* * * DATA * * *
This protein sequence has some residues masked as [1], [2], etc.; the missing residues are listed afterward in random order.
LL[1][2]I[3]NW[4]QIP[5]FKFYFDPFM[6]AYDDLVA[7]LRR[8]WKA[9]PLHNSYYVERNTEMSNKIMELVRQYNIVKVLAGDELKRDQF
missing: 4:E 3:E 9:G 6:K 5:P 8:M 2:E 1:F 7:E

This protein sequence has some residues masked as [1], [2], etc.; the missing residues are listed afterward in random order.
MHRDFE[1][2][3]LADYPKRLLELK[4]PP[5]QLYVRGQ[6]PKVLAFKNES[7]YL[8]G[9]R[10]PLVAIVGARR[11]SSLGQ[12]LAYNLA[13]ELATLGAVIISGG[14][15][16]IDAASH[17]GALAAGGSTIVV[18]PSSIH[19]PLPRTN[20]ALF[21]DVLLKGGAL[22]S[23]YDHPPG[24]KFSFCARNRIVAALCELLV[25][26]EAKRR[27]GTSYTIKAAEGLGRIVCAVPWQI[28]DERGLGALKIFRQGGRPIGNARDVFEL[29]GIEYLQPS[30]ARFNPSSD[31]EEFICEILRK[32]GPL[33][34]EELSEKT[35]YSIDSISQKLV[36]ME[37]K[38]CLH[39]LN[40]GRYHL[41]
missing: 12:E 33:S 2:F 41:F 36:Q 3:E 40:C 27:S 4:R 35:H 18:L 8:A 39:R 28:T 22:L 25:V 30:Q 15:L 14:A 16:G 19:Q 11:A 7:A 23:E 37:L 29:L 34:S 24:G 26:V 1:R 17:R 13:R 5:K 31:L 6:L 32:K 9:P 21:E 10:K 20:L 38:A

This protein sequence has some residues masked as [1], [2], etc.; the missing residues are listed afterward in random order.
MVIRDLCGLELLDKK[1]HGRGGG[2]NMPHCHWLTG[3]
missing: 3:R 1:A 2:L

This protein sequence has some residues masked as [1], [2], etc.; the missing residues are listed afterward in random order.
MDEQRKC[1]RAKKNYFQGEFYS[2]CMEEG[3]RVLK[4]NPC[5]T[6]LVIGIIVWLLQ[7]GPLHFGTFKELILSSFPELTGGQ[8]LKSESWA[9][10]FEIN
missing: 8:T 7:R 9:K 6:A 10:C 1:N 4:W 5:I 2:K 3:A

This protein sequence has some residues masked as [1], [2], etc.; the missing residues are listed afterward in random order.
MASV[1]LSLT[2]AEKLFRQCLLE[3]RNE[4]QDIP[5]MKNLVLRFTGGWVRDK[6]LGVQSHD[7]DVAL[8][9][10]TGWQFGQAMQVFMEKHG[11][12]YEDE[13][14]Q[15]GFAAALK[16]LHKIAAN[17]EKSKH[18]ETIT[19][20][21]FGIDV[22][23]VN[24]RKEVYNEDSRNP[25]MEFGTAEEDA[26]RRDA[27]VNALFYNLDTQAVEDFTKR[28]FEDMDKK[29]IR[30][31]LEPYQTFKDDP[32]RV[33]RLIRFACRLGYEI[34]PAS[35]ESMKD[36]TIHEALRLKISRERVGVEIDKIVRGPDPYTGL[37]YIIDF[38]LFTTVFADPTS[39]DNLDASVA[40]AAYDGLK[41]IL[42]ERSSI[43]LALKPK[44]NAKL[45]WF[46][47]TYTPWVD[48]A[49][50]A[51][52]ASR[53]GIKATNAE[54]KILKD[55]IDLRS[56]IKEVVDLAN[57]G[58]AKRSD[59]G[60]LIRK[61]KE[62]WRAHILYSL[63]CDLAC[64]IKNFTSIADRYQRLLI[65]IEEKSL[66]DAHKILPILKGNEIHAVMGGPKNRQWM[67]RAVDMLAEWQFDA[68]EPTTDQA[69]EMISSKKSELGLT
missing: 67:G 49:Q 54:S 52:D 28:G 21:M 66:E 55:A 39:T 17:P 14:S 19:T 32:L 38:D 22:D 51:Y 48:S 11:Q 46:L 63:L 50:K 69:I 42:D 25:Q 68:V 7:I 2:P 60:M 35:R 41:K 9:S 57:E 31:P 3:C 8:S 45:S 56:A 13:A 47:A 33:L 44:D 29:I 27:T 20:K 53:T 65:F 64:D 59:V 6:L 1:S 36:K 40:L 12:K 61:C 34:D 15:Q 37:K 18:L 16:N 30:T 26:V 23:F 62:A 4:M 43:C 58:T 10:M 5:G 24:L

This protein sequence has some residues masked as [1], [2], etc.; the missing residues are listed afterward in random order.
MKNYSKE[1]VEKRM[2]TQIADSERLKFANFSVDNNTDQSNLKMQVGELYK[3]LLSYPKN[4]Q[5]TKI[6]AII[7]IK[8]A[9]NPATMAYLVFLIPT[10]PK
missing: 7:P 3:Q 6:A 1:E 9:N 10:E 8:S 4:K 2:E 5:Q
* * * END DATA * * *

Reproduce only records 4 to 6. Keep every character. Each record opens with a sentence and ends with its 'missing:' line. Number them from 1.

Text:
This protein sequence has some residues masked as [1], [2], etc.; the missing residues are listed afterward in random order.
MDEQRKC[1]RAKKNYFQGEFYS[2]CMEEG[3]RVLK[4]NPC[5]T[6]LVIGIIVWLLQ[7]GPLHFGTFKELILSSFPELTGGQ[8]LKSESWA[9][10]FEIN
missing: 8:T 7:R 9:K 6:A 10:C 1:N 4:W 5:I 2:K 3:A

This protein sequence has some residues masked as [1], [2], etc.; the missing residues are listed afterward in random order.
MASV[1]LSLT[2]AEKLFRQCLLE[3]RNE[4]QDIP[5]MKNLVLRFTGGWVRDK[6]LGVQSHD[7]DVAL[8][9][10]TGWQFGQAMQVFMEKHG[11][12]YEDE[13][14]Q[15]GFAAALK[16]LHKIAAN[17]EKSKH[18]ETIT[19][20][21]FGIDV[22][23]VN[24]RKEVYNEDSRNP[25]MEFGTAEEDA[26]RRDA[27]VNALFYNLDTQAVEDFTKR[28]FEDMDKK[29]IR[30][31]LEPYQTFKDDP[32]RV[33]RLIRFACRLGYEI[34]PAS[35]ESMKD[36]TIHEALRLKISRERVGVEIDKIVRGPDPYTGL[37]YIIDF[38]LFTTVFADPTS[39]DNLDASVA[40]AAYDGLK[41]IL[42]ERSSI[43]LALKPK[44]NAKL[45]WF[46][47]TYTPWVD[48]A[49][50]A[51][52]ASR[53]GIKATNAE[54]KILKD[55]IDLRS[56]IKEVVDLAN[57]G[58]AKRSD[59]G[60]LIRK[61]KE[62]WRAHILYSL[63]CDLAC[64]IKNFTSIADRYQRLLI[65]IEEKSL[66]DAHKILPILKGNEIHAVMGGPKNRQWM[67]RAVDMLAEWQFDA[68]EPTTDQA[69]EMISSKKSELGLT
missing: 67:G 49:Q 54:S 52:D 28:G 21:M 66:E 55:A 39:T 17:P 14:S 19:T 32:L 38:D 22:D 51:Y 48:S 11:Q 46:L 63:L 50:K 69:I 42:D 25:Q 68:V 7:I 2:P 60:M 35:R 41:K 9:S 57:E 31:P 3:C 8:S 45:S 56:A 13:A 47:A 33:L 44:D 29:I 27:T 20:K 53:T 65:F 64:D 59:V 6:L 1:S 36:K 40:L 12:K 61:C 34:D 15:Q 37:K 18:L 16:N 30:T 26:V 23:F 62:A 4:M 43:C 58:T 10:M 5:G 24:L

This protein sequence has some residues masked as [1], [2], etc.; the missing residues are listed afterward in random order.
MKNYSKE[1]VEKRM[2]TQIADSERLKFANFSVDNNTDQSNLKMQVGELYK[3]LLSYPKN[4]Q[5]TKI[6]AII[7]IK[8]A[9]NPATMAYLVFLIPT[10]PK
missing: 7:P 3:Q 6:A 1:E 9:N 10:E 8:S 4:K 2:E 5:Q